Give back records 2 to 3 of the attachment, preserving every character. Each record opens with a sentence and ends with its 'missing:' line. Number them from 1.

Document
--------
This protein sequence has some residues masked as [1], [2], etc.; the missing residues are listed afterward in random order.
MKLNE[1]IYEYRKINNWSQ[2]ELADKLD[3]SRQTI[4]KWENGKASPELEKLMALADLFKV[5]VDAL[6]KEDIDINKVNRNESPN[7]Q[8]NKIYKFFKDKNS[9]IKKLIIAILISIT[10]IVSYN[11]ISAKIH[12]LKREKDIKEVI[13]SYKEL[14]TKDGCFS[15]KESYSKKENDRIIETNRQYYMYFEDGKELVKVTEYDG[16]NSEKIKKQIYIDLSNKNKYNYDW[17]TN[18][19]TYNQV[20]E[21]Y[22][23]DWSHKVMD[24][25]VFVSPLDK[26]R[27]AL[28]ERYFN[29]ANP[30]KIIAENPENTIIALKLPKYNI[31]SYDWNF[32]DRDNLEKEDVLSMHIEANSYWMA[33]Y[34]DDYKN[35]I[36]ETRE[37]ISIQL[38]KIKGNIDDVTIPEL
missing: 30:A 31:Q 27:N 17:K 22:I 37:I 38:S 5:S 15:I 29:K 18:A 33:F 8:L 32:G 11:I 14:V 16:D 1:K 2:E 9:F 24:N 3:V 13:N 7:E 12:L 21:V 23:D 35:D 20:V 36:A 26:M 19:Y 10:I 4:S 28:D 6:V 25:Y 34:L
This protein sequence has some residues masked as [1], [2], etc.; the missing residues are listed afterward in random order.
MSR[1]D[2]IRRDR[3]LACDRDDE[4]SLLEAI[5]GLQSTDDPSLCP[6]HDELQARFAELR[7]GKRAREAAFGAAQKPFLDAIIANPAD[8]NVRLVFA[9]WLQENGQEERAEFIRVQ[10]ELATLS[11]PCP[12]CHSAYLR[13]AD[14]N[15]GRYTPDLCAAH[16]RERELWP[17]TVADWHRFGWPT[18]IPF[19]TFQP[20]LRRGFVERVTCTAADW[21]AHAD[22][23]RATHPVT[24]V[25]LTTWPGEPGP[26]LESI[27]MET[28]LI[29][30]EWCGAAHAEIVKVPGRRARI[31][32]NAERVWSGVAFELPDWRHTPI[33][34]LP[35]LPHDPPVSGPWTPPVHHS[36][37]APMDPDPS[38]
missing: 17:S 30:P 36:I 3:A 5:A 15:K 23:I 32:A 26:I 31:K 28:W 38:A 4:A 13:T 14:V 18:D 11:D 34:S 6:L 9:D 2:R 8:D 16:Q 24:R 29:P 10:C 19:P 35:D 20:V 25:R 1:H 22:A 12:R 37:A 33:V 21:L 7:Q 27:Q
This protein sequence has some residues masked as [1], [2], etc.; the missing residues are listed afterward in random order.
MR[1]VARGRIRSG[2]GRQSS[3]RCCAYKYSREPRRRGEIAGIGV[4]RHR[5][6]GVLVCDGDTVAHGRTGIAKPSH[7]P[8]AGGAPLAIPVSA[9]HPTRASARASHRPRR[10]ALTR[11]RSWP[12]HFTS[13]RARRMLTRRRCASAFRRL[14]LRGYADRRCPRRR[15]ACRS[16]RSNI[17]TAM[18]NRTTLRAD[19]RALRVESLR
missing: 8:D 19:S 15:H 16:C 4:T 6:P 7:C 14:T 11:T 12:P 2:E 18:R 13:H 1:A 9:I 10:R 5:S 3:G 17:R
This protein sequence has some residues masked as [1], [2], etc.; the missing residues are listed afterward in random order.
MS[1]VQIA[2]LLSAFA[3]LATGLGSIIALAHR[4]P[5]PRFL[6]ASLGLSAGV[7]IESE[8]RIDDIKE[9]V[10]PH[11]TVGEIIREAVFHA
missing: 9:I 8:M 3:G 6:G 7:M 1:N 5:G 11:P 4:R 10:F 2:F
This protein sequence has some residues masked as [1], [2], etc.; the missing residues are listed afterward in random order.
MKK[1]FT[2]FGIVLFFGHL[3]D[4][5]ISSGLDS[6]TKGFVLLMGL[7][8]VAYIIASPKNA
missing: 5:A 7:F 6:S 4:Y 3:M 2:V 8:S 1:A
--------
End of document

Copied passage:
This protein sequence has some residues masked as [1], [2], etc.; the missing residues are listed afterward in random order.
MSR[1]D[2]IRRDR[3]LACDRDDE[4]SLLEAI[5]GLQSTDDPSLCP[6]HDELQARFAELR[7]GKRAREAAFGAAQKPFLDAIIANPAD[8]NVRLVFA[9]WLQENGQEERAEFIRVQ[10]ELATLS[11]PCP[12]CHSAYLR[13]AD[14]N[15]GRYTPDLCAAH[16]RERELWP[17]TVADWHRFGWPT[18]IPF[19]TFQP[20]LRRGFVERVTCTAADW[21]AHAD[22][23]RATHPVT[24]V[25]LTTWPGEPGP[26]LESI[27]MET[28]LI[29][30]EWCGAAHAEIVKVPGRRARI[31][32]NAERVWSGVAFELPDWRHTPI[33][34]LP[35]LPHDPPVSGPWTPPVHHS[36][37]APMDPDPS[38]
missing: 17:S 30:P 36:I 3:A 5:A 15:K 23:I 32:A 26:I 31:K 28:W 38:A 4:A 13:T 14:V 18:D 11:D 34:S 6:L 9:D 2:R 8:D 16:Q 24:R 29:P 10:C 19:P 35:D 20:V 25:R 1:H 22:A 12:R 37:A 33:V 21:L 7:Q 27:Q
This protein sequence has some residues masked as [1], [2], etc.; the missing residues are listed afterward in random order.
MR[1]VARGRIRSG[2]GRQSS[3]RCCAYKYSREPRRRGEIAGIGV[4]RHR[5][6]GVLVCDGDTVAHGRTGIAKPSH[7]P[8]AGGAPLAIPVSA[9]HPTRASARASHRPRR[10]ALTR[11]RSWP[12]HFTS[13]RARRMLTRRRCASAFRRL[14]LRGYADRRCPRRR[15]ACRS[16]RSNI[17]TAM[18]NRTTLRAD[19]RALRVESLR
missing: 8:D 19:S 15:H 16:C 4:T 6:P 7:C 14:T 11:T 12:P 2:E 18:R 13:H 1:A 9:I 10:R 5:S 3:G 17:R